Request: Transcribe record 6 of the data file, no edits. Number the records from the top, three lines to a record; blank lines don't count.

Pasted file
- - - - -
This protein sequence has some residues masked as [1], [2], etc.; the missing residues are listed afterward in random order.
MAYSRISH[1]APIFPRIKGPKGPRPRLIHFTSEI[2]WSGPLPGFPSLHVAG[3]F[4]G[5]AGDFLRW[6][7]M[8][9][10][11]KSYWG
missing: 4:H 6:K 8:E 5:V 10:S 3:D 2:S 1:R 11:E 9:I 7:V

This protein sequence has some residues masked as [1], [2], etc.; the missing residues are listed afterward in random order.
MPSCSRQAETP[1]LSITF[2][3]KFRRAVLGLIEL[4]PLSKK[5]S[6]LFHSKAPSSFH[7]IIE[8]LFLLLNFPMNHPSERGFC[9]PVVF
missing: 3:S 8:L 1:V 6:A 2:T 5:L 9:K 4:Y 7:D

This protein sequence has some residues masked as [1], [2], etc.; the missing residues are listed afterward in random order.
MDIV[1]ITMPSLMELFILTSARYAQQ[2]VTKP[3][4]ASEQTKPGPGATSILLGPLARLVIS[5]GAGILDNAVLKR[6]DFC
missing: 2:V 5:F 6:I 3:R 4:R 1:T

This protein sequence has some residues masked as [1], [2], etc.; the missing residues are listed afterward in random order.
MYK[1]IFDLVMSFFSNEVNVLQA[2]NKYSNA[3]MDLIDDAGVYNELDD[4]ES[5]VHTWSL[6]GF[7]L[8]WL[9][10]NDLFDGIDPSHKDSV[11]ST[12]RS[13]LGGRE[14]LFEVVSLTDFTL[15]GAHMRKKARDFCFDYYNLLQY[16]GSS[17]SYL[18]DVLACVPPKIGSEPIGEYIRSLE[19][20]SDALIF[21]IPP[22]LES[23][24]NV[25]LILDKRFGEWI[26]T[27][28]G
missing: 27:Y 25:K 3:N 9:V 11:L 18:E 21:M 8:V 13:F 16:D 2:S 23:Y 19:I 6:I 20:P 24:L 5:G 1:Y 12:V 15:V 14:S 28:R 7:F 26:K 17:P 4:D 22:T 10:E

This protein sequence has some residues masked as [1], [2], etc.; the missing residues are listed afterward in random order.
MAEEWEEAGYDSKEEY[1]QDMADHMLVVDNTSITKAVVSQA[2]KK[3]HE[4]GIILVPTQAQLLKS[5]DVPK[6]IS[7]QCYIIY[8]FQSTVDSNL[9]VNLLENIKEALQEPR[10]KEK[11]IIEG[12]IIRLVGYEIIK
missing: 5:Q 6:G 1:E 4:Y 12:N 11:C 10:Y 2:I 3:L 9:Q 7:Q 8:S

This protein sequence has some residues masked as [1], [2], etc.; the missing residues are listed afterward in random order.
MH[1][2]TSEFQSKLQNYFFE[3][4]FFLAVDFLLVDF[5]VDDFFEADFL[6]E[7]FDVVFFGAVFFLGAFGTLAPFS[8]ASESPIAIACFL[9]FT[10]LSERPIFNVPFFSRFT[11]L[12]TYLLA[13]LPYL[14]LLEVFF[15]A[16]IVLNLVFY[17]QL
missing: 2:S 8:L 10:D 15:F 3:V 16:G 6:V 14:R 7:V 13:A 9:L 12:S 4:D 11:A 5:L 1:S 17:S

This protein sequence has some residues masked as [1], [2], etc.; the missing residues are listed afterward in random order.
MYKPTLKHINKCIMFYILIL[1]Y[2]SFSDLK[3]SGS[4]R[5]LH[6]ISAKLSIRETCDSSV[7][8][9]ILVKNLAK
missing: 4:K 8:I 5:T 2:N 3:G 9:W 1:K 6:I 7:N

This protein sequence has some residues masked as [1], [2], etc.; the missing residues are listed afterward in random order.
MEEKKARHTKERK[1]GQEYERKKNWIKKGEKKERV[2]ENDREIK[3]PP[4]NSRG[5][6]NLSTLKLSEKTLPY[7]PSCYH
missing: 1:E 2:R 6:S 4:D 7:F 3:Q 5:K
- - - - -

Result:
This protein sequence has some residues masked as [1], [2], etc.; the missing residues are listed afterward in random order.
MH[1][2]TSEFQSKLQNYFFE[3][4]FFLAVDFLLVDF[5]VDDFFEADFL[6]E[7]FDVVFFGAVFFLGAFGTLAPFS[8]ASESPIAIACFL[9]FT[10]LSERPIFNVPFFSRFT[11]L[12]TYLLA[13]LPYL[14]LLEVFF[15]A[16]IVLNLVFY[17]QL
missing: 2:S 8:L 10:D 15:F 3:V 16:G 6:V 14:R 7:V 13:A 9:L 12:S 4:D 11:A 5:L 1:S 17:S